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A Projectionist’s Shadow Dance- Naoko Tanaka’s star turn

// Impuls Tanz 2012 


(Helmut Ploebst, DER STANDARD, 19.7.2012)


Vienna - The young woman sitting at the table appears asleep, even though we know that she will soon call to life an entire world of light and shadow. Her head is resting on her arms and her hair appears entangled with that of a doll lying on the table in front of her. This tableau vivant introduces Naoko Tanako’s first solo piece, Die Scheinwerferin (eng. The Projectionist). 

Under the table, the 37-year-old Japanese performer has assembled a complicated arrangement of forks, knives, juice boxes, branches, fencing, toy train tracks and celluloid film. Tanaka stands, revealing the doll’s features as a copy of the performer’s in miniature. With perfect manners, the artist introduces herself and gives the signal to dim the lights and play the sound. She switches on a small torch.


Live cinematography 

What follows is not just a beautiful dance of shadows, at the end of which Tanaka rightly receives enthusiastic applause, but a true masterpiece. Throughout the show, Tanaka’s body itself appears and vanishes, only to appear again. Together, Tanaka and her torch form a type of “human projector”. The tiny world under the table represents the unconscious of her doll alter-ego, which lies inertly on the table. The torch’s light draws giant shadows on two white walls: an unsettling world of signs and symbols.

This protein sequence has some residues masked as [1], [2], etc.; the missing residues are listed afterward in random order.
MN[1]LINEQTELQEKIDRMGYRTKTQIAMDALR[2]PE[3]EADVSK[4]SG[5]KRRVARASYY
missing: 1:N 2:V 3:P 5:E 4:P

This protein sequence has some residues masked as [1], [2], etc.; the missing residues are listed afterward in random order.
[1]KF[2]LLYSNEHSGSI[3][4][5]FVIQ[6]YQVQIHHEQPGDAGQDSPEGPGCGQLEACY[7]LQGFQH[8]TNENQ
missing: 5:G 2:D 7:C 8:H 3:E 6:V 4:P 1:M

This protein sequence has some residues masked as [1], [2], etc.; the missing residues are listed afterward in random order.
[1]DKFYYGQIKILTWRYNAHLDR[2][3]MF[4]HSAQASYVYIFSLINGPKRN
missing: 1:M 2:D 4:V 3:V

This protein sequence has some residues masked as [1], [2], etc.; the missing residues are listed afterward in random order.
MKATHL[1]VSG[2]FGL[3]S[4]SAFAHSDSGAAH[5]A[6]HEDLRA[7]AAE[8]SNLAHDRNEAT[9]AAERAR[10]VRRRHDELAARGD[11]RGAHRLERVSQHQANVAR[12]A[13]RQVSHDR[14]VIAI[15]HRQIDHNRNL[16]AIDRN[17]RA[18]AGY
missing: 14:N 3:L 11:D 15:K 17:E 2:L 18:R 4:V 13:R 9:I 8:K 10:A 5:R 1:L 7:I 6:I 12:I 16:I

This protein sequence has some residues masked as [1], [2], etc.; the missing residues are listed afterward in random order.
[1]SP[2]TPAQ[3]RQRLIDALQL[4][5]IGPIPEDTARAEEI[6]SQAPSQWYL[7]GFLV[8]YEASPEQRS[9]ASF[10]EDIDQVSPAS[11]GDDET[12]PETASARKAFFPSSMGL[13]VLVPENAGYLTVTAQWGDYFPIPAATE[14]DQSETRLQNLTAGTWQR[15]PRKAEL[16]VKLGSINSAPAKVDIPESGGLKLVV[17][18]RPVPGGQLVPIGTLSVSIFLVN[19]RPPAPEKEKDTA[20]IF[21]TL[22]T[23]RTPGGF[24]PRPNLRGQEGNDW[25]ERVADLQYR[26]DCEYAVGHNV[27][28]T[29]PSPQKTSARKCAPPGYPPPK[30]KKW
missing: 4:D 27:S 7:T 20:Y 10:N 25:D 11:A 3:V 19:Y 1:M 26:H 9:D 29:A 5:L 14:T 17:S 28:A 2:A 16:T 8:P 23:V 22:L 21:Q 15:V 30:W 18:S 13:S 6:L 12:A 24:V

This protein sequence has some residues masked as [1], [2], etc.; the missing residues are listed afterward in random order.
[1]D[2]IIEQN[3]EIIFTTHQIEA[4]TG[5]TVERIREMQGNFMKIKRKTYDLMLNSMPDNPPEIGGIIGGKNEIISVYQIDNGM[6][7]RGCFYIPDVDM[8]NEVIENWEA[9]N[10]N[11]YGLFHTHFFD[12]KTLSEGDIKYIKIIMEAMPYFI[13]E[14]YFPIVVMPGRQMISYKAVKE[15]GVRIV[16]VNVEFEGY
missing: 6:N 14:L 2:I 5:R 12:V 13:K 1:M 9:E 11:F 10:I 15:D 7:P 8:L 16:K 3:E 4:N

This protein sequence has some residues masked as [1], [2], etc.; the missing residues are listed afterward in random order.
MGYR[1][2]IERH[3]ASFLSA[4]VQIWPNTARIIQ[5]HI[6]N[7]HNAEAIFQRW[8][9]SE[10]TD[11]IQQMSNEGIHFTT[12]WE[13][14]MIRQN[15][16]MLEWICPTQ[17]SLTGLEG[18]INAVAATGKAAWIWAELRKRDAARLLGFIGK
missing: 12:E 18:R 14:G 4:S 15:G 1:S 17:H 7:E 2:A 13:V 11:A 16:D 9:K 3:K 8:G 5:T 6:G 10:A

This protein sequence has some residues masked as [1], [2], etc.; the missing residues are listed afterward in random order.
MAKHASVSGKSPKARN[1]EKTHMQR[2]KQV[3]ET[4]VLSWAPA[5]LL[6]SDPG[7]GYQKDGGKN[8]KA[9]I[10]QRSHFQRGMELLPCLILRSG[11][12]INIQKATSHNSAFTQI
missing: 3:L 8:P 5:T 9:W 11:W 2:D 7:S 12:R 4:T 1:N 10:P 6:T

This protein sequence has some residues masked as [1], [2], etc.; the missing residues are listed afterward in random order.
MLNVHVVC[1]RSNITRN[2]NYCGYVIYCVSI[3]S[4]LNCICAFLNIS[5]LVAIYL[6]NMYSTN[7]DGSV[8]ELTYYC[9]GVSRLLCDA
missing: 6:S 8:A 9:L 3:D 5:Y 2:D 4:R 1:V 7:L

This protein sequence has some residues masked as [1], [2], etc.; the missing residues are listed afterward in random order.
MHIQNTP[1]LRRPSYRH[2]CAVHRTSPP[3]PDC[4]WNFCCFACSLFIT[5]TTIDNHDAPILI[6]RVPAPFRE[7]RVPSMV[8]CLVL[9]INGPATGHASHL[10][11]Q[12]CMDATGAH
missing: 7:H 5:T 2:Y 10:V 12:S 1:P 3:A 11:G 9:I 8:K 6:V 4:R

The soundscape - first piano, then the rattle of a train, a heart beating and a dog barking - provides a backdrop to this precisely timed train of shadow images. In this way, a live cinematography is created that owes as much to traditional shadow theatre as to the aesthetics of Japanese Manga.


In a key passage Tanaka holds strips of film in front of her lamp. The created shadows call up the origins of the moving image. In this way, Tanaka shifts choreography in its original form, as the organization of physical movements in space, into a dance of the room itself conducted by the movements of the projectionist. It’s an approach significant for both Expanded Cinema and Expanded Choreography, which has become so central in recent years. The artist reflects on past eating disorders, the crisis of her body. And, as Japanese artist working in Germany, she represents a new form of postmigrant art that is currently reshaping Europe’s cultural landscape. All in all, as a dance piece it could not be more contemporary.    

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